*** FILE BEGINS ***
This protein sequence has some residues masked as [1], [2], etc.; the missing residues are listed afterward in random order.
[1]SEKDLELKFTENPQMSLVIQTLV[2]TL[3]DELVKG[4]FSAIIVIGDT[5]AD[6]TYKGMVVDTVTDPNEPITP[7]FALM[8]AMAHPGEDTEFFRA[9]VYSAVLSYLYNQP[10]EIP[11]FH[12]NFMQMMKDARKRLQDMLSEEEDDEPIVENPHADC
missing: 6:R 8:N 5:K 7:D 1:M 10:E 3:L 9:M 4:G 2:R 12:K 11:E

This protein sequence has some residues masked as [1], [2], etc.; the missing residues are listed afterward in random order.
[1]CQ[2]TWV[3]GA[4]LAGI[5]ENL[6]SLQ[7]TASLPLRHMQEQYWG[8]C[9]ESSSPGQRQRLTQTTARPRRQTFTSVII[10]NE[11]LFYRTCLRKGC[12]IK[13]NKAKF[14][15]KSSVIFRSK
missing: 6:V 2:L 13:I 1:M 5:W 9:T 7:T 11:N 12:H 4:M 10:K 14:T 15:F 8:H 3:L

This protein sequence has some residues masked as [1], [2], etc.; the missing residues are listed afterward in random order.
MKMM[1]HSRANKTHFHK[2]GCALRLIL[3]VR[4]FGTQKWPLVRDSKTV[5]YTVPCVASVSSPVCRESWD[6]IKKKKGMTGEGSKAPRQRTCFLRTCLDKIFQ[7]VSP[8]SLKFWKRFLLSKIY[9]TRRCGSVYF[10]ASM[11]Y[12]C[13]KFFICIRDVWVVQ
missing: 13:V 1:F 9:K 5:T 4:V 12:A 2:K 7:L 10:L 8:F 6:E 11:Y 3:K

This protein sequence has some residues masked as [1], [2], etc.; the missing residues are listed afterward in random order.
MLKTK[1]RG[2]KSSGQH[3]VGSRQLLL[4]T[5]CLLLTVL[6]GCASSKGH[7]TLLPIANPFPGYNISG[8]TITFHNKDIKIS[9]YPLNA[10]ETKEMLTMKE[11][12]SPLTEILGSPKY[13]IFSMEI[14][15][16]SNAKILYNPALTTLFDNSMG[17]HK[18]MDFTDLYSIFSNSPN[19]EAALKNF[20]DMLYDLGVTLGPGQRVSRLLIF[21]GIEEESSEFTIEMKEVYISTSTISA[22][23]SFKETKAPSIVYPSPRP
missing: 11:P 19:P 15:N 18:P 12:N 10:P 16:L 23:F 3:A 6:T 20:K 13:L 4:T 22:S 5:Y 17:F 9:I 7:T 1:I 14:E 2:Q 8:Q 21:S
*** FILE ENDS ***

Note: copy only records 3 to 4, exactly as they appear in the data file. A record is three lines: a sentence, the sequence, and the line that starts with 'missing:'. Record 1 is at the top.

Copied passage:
This protein sequence has some residues masked as [1], [2], etc.; the missing residues are listed afterward in random order.
MKMM[1]HSRANKTHFHK[2]GCALRLIL[3]VR[4]FGTQKWPLVRDSKTV[5]YTVPCVASVSSPVCRESWD[6]IKKKKGMTGEGSKAPRQRTCFLRTCLDKIFQ[7]VSP[8]SLKFWKRFLLSKIY[9]TRRCGSVYF[10]ASM[11]Y[12]C[13]KFFICIRDVWVVQ
missing: 13:V 1:F 9:K 5:T 4:V 12:A 2:K 7:L 10:L 8:F 6:E 11:Y 3:K

This protein sequence has some residues masked as [1], [2], etc.; the missing residues are listed afterward in random order.
MLKTK[1]RG[2]KSSGQH[3]VGSRQLLL[4]T[5]CLLLTVL[6]GCASSKGH[7]TLLPIANPFPGYNISG[8]TITFHNKDIKIS[9]YPLNA[10]ETKEMLTMKE[11][12]SPLTEILGSPKY[13]IFSMEI[14][15][16]SNAKILYNPALTTLFDNSMG[17]HK[18]MDFTDLYSIFSNSPN[19]EAALKNF[20]DMLYDLGVTLGPGQRVSRLLIF[21]GIEEESSEFTIEMKEVYISTSTISA[22][23]SFKETKAPSIVYPSPRP
missing: 11:P 19:P 15:N 18:P 12:N 10:P 16:L 23:F 3:A 6:T 20:K 13:L 4:T 22:S 5:Y 17:F 9:I 7:T 1:I 14:E 2:Q 8:Q 21:S